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William Barr Is Losing the Narrative (And So, by Extension, Is Donald Trump)

Wednesday evening, news broke that some of the folks involved in Robert Mueller's investigation are not happy. Specifically, they feel that they uncovered some very concerning information about Donald Trump, and that Attorney General William Barr spun things way too far in the direction of "innocent" when he attempted to exonerate the President of all wrongdoing in his four-page executive summary.

The truth is, Barr's summary really did not pass the smell test from the beginning. There were very good questions about how the AG could reduce a report hundreds of pages in length to just four pages, and why he quoted Mueller so selectively (and only in fragments). It was also extremely difficult to reconcile Barr's assertions with all of the things that were already publicly known about the investigation. And perhaps the greatest overreach of all was Barr's very hasty conclusion that Trump could not be charged with obstruction. It is Dept. of Justice policy not to charge a sitting president with anything; the logic being that impeachment and conviction are the apropos course in the event that the occupant of the Oval Office commits a crime. Barr has made clear he supports that policy and, that being the case, he effectively usurped the prerogative of Congress. Whether or not the President should be charged with obstruction was their decision, not his.

In any case, between all of these red flags, and the grumbling coming from the ranks of Team Mueller, there are now quite a few skeptical eyes being cast in Barr's direction:

  • The Daily Beast: Barr Looks Like He's Trying to Protect Trump, Not Get Out the Mueller Report
  • Common Dreams: Has "Cover-Up General" William Barr Struck Again?
  • The New Republic: Yes, Trump Obstructed Justice. And William Barr Is Helping Him Cover It Up.
  • Politico: William Barr Has Some Explaining to Do
  • Washington Post: The plot just thickened on William Barr and the Mueller report
  • CNN: What is Barr trying to hide?
  • CNN: William Barr Has Been 'Bought and Sold at a Price'
  • Newsweek: AG Barr Is 'Playing With Fire,' Will Be Forced to Release Mueller Report, Says Former Watergate Prosecutor
  • Mother Jones: Did William Barr Whitewash the Mueller Report?
  • The Atlantic: The Critical Part of Mueller's Report That Barr Didn't Mention
  • New York: William Barr Seems to Be Covering Up Something Bad for Trump
  • Salon: Cover-up Attorney General Bill Barr Strikes Again
  • Vox: A former prosecutor explains why Barr's hasty obstruction conclusion should raise red flags
  • Forbes: Attorney General Bill Barr Has Made A Huge Miscalculation
  • Just Security: What Has Bill Barr Done to Earn the Benefit of the Doubt?
  • Slate: Bill Barr's Weasel Words
  • HuffPost: Watergate Figure John Dean Suspects Barr May Be Hiding Something 'Fairly Ugly'
  • The Onion: William Barr Declares Mueller Investigation Fully Exonerates Members Of Reagan Administration From Iran-Contra Involvement

It's true that many of these are left-leaning sources, but not all of them are. And, as you can see, there are some recurring themes. There's suspicion about Barr's motives, criticism of the haste with which he acted, and questioning about the specific content of his report. There are also numerous allusions, with the satirical newspaper The Onion perhaps capturing it best of all, to the fact that the last time he was AG, Barr helped bury the Iran-Contra scandal and to shield most of the evil-doers from prosecution.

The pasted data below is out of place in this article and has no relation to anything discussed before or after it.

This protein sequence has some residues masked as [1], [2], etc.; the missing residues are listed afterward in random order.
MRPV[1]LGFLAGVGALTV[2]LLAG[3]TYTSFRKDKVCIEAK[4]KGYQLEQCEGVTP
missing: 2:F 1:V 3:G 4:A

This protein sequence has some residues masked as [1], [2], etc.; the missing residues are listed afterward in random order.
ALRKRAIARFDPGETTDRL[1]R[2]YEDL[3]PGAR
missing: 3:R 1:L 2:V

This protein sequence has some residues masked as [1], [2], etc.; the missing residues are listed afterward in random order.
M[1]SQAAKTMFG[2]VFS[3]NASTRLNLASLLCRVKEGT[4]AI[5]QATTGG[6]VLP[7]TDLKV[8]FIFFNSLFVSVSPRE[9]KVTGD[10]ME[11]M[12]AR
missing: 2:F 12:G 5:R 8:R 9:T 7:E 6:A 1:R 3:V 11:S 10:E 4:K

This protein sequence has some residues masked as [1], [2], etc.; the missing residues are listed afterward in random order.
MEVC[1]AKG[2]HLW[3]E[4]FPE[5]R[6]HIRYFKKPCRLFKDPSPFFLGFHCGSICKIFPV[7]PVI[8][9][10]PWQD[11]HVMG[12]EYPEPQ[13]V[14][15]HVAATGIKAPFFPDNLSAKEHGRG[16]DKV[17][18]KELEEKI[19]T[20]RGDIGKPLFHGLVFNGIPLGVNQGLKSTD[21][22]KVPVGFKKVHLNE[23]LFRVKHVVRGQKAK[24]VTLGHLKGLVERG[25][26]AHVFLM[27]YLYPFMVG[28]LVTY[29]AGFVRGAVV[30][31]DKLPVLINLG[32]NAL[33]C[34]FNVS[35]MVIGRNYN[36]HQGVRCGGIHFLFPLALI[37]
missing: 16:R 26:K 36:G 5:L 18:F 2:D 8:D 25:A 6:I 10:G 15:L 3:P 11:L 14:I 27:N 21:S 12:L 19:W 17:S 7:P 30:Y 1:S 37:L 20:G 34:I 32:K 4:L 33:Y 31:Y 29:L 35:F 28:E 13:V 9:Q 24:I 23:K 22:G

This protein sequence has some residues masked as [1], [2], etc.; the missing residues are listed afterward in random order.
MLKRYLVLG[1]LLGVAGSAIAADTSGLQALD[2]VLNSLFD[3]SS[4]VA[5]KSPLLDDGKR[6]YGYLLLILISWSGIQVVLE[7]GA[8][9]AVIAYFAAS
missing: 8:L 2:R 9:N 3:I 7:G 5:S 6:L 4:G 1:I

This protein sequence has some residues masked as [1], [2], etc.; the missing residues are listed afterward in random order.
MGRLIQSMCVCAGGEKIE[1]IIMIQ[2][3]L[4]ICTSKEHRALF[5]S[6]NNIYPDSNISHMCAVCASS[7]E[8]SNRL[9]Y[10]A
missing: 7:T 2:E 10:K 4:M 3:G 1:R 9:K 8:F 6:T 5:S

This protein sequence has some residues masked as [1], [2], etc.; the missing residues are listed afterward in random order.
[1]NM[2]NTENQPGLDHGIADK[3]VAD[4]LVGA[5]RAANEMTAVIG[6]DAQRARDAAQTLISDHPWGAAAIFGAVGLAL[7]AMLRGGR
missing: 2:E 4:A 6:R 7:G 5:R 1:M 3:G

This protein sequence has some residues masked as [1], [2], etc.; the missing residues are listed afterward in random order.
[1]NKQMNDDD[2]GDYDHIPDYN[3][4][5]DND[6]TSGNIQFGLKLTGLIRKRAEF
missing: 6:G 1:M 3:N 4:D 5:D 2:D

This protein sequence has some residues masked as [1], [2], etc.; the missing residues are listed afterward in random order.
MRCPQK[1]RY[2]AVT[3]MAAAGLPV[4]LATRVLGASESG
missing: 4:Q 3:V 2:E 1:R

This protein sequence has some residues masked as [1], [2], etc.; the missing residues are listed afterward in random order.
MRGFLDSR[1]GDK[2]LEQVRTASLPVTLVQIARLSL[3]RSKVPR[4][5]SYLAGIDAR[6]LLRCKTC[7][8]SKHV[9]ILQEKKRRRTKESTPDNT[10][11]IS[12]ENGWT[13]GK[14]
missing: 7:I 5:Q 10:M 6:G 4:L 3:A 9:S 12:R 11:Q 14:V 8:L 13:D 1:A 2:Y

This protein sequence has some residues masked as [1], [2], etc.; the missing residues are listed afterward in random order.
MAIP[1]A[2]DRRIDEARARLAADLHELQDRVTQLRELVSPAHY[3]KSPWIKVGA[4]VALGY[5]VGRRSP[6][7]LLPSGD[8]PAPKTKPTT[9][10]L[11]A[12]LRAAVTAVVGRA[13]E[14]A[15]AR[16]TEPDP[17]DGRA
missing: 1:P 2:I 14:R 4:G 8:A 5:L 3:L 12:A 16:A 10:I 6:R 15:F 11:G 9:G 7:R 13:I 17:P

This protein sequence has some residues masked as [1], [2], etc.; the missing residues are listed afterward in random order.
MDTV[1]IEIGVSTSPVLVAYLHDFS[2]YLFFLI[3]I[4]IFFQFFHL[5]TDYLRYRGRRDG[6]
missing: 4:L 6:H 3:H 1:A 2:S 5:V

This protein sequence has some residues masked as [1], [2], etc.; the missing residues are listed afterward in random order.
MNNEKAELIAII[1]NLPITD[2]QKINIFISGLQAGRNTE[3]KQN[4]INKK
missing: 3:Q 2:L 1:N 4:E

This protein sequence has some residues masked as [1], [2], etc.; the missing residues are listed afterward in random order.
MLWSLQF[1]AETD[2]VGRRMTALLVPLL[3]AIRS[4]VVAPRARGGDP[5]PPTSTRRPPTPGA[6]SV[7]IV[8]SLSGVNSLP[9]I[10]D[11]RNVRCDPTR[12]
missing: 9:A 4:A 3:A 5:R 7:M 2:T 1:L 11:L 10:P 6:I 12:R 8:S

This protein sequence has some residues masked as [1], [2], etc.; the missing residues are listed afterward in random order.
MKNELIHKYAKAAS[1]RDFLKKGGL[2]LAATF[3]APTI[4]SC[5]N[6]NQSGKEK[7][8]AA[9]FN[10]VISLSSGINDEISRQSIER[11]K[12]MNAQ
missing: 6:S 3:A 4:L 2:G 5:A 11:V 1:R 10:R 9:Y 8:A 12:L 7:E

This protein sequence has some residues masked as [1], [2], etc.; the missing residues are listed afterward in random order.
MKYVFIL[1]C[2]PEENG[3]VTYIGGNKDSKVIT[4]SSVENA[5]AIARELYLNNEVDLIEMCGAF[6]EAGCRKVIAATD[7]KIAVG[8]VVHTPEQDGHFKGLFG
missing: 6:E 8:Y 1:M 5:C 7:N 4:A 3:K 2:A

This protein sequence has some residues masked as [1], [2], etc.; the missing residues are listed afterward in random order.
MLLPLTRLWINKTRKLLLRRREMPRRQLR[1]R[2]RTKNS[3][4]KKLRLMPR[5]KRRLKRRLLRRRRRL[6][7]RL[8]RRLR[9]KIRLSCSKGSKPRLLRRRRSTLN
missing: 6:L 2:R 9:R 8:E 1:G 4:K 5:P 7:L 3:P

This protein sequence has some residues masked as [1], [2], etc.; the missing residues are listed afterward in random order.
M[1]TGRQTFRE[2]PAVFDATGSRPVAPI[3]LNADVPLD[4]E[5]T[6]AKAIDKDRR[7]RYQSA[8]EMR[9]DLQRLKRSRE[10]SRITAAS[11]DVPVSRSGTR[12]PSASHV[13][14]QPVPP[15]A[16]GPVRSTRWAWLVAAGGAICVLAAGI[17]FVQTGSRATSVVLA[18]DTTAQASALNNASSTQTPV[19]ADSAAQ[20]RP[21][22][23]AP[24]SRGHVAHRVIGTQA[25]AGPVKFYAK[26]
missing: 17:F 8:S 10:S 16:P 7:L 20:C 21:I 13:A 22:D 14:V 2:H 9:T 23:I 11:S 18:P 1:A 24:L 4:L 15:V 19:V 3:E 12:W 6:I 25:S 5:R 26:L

Maybe Barr's success in making Iran-Contra disappear is what convinced him he could perform the same trick again. If so, then Forbes is right that the AG made a huge miscalculation. There are some obvious, and very sizable, differences between the two situations. Let us note four of the most important. First, while Iran-Contra was shocking and sleazy, it did not trigger anything near the angry response that Trump has. Second, when Barr helped make Iran-Contra go away, he was personally something of a blank slate. Now, he's someone whose past, and whose audition for AG term #2, has him under a microscope. Third, we live in a different media environment in 2019 than we did in 1989. It was considerably easier to make a story fade away back then, when there wasn't Twitter, and Facebook, and a dozen cable news channels, and a million websites. Fourth, the folks who knew the truth about Iran-Contra were largely Republican loyalists, and were themselves criminally exposed, in many cases. They had every motivation to play along in an effort to make the story go away. That is not true of the folks who helped create the Mueller report.

Team Barr knows they've made a mess for themselves; the Justice Dept. spent Thursday defending the AG. Even more instructive, however, is that Donald Trump has been lashing out on Twitter:

Trump also posted a really bizarre tweet mocking Joe Biden for being handsy:

It would seem that Trump feels that putting your hands on a woman's shoulders is a greater offense than putting them...elsewhere.

In any case, as we know by this point in his presidency, Trump has a keen sense of when his back is against the wall. And he invariably responds on those occasions with denials (e.g., the first two tweets) and by trying to direct the criticism elsewhere (e.g., the Biden tweet). And so, the President's own response is the best evidence of all—even more than the 20 or so stories that we link above—that he's losing the narrative. And thus we have a situation where Barr apparently tried to protect the President, and instead his actions will do the opposite, forcing the revelation of more details than Trump would prefer, and also serving to heighten (rather than blunt) the narrative that a cover-up is underway. (Z)

Trump's Staff Appears to Have Won the Border Battle